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From: Marco Costalba (mcostalba_at_[hidden])
Date: 20080517 01:39:21
On Fri, May 16, 2008 at 9:03 PM, Daniel Walker
<daniel.j.walker_at_[hidden]> wrote:
>
> It's still a vector of signatures. There are two kinds of signature
> here (by convention or protocol):
>
> * int(int, int) is the usual C/C++ call signature
> * plus(_1,_1) is our new emerging polymorphic signature by convention
>
Ok, now I understand, thanks, but still there is a fundamental
difference between int(int, int) and plus(_1,_1), namely the first
it's just an interface but the latter does real work, actually adds
stuff.
I try to explain myself better with an example starting from the
normal functions case:
int add(int a, int b) { return a + b; }
int sub(int a, int b) { return a  b; }
bool is_positive(int a) { return a > 0; }
bool is_negative(int a) { return a < 0; }
msf::function<mpl::vector<int(int, int), bool(int)> > f(add, is_positive);
assert( f(3, 2) == 5);
assert( f(6) == true );
f = sub;
f = is_negative;
assert ( f(3, 2) == 1 );
assert( f(6) == false );
Ok. Simple. Now extend to polymorphic case:
struct add
{
template<class T> T operator()(T a, T b) { return a + b; }
};
struct minus
{
template<class T> T operator()(T a, T b) { return a  b; }
};
struct is_positive
{
template<class T> bool operator()(T a) { return a > 0; }
};
struct is_negative
{
template<class T> bool operator()(T a) { return a < 0; }
};
Now what I would expect for this generalization is:
msf::function<mpl::vector<_1(_1, _1), bool(_1)> > f(plus, is_positive);
assert( f(3, 2) == 5);
assert( f(3.5, 2.5) == 6.0);
assert( f(6) == true );
assert( f(6.7) == true );
f = minus;
f = is_negative;
assert ( f(3, 2) == 1 );
assert ( f(3.5, 2.5) == 1 );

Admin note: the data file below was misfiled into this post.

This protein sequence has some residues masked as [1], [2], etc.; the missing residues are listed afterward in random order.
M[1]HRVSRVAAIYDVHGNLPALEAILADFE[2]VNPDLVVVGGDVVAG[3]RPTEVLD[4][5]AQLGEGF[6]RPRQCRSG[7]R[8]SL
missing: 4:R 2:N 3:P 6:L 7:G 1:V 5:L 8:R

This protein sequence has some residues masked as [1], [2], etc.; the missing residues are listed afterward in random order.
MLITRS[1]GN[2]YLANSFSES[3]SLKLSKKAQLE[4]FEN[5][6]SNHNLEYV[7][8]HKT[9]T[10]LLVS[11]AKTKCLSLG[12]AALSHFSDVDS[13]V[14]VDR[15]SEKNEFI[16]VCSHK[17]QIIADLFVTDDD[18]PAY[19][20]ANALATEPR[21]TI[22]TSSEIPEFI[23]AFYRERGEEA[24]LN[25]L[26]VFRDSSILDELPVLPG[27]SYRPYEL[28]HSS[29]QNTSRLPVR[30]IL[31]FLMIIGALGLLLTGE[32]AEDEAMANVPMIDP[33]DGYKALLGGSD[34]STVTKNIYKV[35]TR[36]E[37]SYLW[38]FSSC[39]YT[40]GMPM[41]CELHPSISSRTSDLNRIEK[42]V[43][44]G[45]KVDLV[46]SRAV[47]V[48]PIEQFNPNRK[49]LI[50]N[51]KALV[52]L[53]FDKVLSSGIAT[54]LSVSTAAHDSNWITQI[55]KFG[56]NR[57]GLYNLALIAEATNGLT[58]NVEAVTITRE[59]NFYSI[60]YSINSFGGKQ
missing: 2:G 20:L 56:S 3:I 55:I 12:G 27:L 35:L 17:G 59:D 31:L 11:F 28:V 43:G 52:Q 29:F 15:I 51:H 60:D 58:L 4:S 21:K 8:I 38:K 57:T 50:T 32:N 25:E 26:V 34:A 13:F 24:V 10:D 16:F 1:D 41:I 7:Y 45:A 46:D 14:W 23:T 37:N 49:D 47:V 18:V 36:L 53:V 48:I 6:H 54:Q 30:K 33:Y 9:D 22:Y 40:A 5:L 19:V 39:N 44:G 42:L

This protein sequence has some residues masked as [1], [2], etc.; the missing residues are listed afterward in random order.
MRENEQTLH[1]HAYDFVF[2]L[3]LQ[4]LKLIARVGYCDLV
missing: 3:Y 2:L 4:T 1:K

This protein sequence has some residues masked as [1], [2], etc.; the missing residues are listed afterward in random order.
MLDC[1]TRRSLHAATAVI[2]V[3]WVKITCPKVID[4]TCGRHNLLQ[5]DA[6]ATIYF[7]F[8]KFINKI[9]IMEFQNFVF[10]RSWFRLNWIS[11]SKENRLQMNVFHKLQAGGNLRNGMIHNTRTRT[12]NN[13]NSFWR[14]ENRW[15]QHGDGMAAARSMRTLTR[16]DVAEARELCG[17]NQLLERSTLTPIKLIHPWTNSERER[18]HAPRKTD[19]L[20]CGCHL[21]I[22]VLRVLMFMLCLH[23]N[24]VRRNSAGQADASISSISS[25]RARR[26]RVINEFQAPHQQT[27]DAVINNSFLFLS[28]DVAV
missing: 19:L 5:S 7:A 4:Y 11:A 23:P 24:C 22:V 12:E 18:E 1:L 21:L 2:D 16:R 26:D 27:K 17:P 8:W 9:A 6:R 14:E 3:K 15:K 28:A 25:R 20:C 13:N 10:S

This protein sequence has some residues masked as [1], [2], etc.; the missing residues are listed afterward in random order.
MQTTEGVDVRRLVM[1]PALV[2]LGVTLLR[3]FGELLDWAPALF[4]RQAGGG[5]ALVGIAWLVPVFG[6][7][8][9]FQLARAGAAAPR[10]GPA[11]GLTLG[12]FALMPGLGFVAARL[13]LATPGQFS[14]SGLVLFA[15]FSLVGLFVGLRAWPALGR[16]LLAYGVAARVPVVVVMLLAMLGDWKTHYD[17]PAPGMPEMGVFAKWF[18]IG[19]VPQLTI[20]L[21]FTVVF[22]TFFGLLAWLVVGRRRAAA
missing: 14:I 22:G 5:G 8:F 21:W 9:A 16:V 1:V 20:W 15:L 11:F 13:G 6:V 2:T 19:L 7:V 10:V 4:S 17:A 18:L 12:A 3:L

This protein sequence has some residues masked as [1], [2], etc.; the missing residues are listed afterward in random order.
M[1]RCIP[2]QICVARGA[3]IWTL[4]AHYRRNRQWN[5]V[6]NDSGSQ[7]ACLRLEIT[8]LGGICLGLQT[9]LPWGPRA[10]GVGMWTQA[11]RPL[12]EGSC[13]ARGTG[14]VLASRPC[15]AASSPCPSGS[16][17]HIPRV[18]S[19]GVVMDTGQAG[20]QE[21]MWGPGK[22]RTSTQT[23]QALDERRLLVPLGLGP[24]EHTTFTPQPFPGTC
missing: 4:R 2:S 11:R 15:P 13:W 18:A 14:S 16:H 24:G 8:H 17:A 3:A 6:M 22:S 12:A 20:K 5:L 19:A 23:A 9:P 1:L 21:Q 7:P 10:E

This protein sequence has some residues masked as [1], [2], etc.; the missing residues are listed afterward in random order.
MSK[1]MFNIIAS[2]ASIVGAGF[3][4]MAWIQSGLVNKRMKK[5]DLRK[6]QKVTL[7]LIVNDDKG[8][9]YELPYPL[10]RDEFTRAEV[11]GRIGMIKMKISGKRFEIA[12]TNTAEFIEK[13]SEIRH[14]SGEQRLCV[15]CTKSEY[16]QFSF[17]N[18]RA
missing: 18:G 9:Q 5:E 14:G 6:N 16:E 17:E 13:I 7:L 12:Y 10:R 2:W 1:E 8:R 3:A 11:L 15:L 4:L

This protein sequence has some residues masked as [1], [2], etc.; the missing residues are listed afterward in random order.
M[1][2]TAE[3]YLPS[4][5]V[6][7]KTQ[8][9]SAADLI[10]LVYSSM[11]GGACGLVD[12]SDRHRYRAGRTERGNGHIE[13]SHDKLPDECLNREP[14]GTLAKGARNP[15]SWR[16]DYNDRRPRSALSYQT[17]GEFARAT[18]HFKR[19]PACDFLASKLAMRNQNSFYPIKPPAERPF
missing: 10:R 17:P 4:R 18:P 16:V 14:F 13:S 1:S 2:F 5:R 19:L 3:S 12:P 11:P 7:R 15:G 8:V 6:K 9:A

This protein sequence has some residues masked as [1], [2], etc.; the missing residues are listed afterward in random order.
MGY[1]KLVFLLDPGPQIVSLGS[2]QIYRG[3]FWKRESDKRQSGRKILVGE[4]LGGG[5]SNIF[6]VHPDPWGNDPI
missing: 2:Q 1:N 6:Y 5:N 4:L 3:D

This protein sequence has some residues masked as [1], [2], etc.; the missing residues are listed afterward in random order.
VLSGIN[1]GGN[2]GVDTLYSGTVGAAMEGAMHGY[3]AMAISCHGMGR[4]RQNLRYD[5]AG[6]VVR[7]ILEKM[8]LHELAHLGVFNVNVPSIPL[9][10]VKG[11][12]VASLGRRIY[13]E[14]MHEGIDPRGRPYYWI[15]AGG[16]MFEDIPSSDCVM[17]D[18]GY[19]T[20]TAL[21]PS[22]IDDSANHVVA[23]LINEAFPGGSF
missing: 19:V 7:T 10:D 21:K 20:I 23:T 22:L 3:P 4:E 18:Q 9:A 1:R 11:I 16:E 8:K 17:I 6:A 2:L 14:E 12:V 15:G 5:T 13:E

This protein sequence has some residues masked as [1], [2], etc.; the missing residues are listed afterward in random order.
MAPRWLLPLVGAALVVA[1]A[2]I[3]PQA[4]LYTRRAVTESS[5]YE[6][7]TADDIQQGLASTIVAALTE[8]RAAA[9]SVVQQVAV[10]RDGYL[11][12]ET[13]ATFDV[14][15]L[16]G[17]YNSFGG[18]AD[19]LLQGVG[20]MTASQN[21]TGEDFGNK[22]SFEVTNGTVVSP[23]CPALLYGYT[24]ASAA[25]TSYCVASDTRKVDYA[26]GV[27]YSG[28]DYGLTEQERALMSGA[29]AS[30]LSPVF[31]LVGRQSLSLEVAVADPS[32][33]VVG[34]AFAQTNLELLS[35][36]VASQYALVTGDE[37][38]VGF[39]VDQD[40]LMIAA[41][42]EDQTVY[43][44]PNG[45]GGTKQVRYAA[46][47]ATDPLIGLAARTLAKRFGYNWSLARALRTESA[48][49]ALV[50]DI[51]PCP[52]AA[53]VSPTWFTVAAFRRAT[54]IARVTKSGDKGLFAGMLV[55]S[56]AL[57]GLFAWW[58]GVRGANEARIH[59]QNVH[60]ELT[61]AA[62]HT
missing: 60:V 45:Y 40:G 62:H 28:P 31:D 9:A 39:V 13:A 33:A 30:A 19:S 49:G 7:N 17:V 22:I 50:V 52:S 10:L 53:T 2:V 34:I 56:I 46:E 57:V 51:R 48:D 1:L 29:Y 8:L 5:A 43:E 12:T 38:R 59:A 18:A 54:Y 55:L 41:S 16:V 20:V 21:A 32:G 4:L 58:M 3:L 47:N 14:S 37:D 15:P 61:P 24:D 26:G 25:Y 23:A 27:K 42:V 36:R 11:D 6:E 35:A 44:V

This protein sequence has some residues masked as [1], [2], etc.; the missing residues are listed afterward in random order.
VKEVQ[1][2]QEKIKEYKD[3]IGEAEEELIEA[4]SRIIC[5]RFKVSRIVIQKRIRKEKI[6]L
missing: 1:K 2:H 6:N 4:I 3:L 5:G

assert( f(6) == false );
assert( f(6.7) == false );
So here we have:
msf::function<mpl::vector<_1(_1, _1), bool(_1)> >
not
msf::function<mpl::vector<plus(_1, _1), is_positive(_1)> >
because the vector of function signatures define the interface that
function should have to be wrapped by the overload set, as you prefer
to call it ;), so also in polymorphic case the vector should keep
"polymorphic signatures" that different polymorphic classes with the
proper polymorphic signature should match to be _wrapped_ by the
overload set, not to be the underlying function, replacing
boost::function as you suggested.
In this case boost::function should be replaced by a wrapper of
polymorphic functors, not by _a_ polymorphic functor defined in
mpl::vector at msf::function instantiation.
Am I missing something?
BTW I don't even figure up how this wrapper of poly objects looks like
! or if it even exist.
>> This is _really_ totally different also from an implementation point
>> of view. Indeed a MSF boils down to a hierarchy of operator=() each
>> one defined on a given signature and each one forwarding to a
>> corresponding boost::function
>
> I started looking more closely at your implementation, and I like the
> way you do the class hierarchy. But the important part here is the
> hierarchy of operator()s right?
Yes. I meant that. It was a silly typo, I meant " a hierarchy of operator()"
> This won't compile yet, but the change I'm think of
> (starting from the msf_27_4_2008.zip version) would be something like
>
This is very old, now is out msf1.1.zip and in few hours it will be
out msf1.2.zip with the improved interface for poly objects, namely
the remove of set_polymorphic_object() and use of operator=() instead.
I suggest to download one of the above because they are very different
from the version you have.
>
> I'm sure there's more to it, but that gives you an idea. Of course,
> the first thing you need is an nary version of polymorphic_function.
> If you're serious about this and that's the direction you'd like to go
> in, I'd be glad to start working on it tomorrow!
>
Great!! I'm very interested in polymorphic generalization too, but I
would think is difficult stuff, too difficult for me alone ;)
Marco
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